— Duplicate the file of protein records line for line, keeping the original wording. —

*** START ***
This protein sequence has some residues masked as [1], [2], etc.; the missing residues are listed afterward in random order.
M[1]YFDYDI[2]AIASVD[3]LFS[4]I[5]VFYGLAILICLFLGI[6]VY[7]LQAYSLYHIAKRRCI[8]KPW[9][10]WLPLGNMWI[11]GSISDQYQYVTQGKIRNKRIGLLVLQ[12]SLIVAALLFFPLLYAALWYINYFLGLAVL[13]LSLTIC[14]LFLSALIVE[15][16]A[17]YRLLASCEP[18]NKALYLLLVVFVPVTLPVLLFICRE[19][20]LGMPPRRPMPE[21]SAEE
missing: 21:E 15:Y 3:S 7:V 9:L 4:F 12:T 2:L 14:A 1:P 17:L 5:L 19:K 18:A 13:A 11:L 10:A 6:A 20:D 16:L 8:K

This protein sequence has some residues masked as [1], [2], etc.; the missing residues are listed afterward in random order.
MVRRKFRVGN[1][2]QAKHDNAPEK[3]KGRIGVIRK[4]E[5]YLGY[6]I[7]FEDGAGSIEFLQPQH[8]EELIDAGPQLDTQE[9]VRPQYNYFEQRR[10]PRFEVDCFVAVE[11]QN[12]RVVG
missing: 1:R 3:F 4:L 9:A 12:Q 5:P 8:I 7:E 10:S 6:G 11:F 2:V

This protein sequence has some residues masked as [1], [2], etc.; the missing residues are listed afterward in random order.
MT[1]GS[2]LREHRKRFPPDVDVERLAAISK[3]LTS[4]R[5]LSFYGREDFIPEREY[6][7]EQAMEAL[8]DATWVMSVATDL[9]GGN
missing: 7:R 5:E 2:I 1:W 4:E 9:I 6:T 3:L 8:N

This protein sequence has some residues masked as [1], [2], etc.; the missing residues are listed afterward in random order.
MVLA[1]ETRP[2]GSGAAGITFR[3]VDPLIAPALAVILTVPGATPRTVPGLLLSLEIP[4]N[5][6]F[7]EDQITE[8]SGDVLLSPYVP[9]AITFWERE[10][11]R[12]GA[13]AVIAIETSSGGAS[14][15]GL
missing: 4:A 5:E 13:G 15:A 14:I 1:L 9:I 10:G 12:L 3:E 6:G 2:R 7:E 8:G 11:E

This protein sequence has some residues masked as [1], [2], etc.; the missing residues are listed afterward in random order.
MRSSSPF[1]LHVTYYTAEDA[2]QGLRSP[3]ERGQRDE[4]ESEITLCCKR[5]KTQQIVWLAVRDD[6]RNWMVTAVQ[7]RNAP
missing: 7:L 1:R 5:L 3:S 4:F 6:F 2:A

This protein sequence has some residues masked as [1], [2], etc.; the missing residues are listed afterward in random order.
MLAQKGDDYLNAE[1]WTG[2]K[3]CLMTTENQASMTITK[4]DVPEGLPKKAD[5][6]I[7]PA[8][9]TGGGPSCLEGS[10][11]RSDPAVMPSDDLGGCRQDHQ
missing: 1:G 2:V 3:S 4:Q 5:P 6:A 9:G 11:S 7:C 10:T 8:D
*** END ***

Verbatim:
This protein sequence has some residues masked as [1], [2], etc.; the missing residues are listed afterward in random order.
M[1]YFDYDI[2]AIASVD[3]LFS[4]I[5]VFYGLAILICLFLGI[6]VY[7]LQAYSLYHIAKRRCI[8]KPW[9][10]WLPLGNMWI[11]GSISDQYQYVTQGKIRNKRIGLLVLQ[12]SLIVAALLFFPLLYAALWYINYFLGLAVL[13]LSLTIC[14]LFLSALIVE[15][16]A[17]YRLLASCEP[18]NKALYLLLVVFVPVTLPVLLFICRE[19][20]LGMPPRRPMPE[21]SAEE
missing: 21:E 15:Y 3:S 7:V 9:L 4:F 12:T 2:L 14:A 1:P 17:L 5:L 19:K 18:A 13:A 11:L 10:A 6:A 20:D 16:L 8:K

This protein sequence has some residues masked as [1], [2], etc.; the missing residues are listed afterward in random order.
MVRRKFRVGN[1][2]QAKHDNAPEK[3]KGRIGVIRK[4]E[5]YLGY[6]I[7]FEDGAGSIEFLQPQH[8]EELIDAGPQLDTQE[9]VRPQYNYFEQRR[10]PRFEVDCFVAVE[11]QN[12]RVVG
missing: 1:R 3:F 4:L 9:A 12:Q 5:P 8:I 7:E 10:S 6:G 11:F 2:V

This protein sequence has some residues masked as [1], [2], etc.; the missing residues are listed afterward in random order.
MT[1]GS[2]LREHRKRFPPDVDVERLAAISK[3]LTS[4]R[5]LSFYGREDFIPEREY[6][7]EQAMEAL[8]DATWVMSVATDL[9]GGN
missing: 7:R 5:E 2:I 1:W 4:E 9:I 6:T 3:L 8:N

This protein sequence has some residues masked as [1], [2], etc.; the missing residues are listed afterward in random order.
MVLA[1]ETRP[2]GSGAAGITFR[3]VDPLIAPALAVILTVPGATPRTVPGLLLSLEIP[4]N[5][6]F[7]EDQITE[8]SGDVLLSPYVP[9]AITFWERE[10][11]R[12]GA[13]AVIAIETSSGGAS[14][15]GL
missing: 4:A 5:E 13:G 15:A 14:I 1:L 9:I 10:G 12:L 3:E 6:G 2:R 7:E 8:G 11:E

This protein sequence has some residues masked as [1], [2], etc.; the missing residues are listed afterward in random order.
MRSSSPF[1]LHVTYYTAEDA[2]QGLRSP[3]ERGQRDE[4]ESEITLCCKR[5]KTQQIVWLAVRDD[6]RNWMVTAVQ[7]RNAP
missing: 7:L 1:R 5:L 3:S 4:F 6:F 2:A

This protein sequence has some residues masked as [1], [2], etc.; the missing residues are listed afterward in random order.
MLAQKGDDYLNAE[1]WTG[2]K[3]CLMTTENQASMTITK[4]DVPEGLPKKAD[5][6]I[7]PA[8][9]TGGGPSCLEGS[10][11]RSDPAVMPSDDLGGCRQDHQ
missing: 1:G 2:V 3:S 4:Q 5:P 6:A 9:G 11:S 7:C 10:T 8:D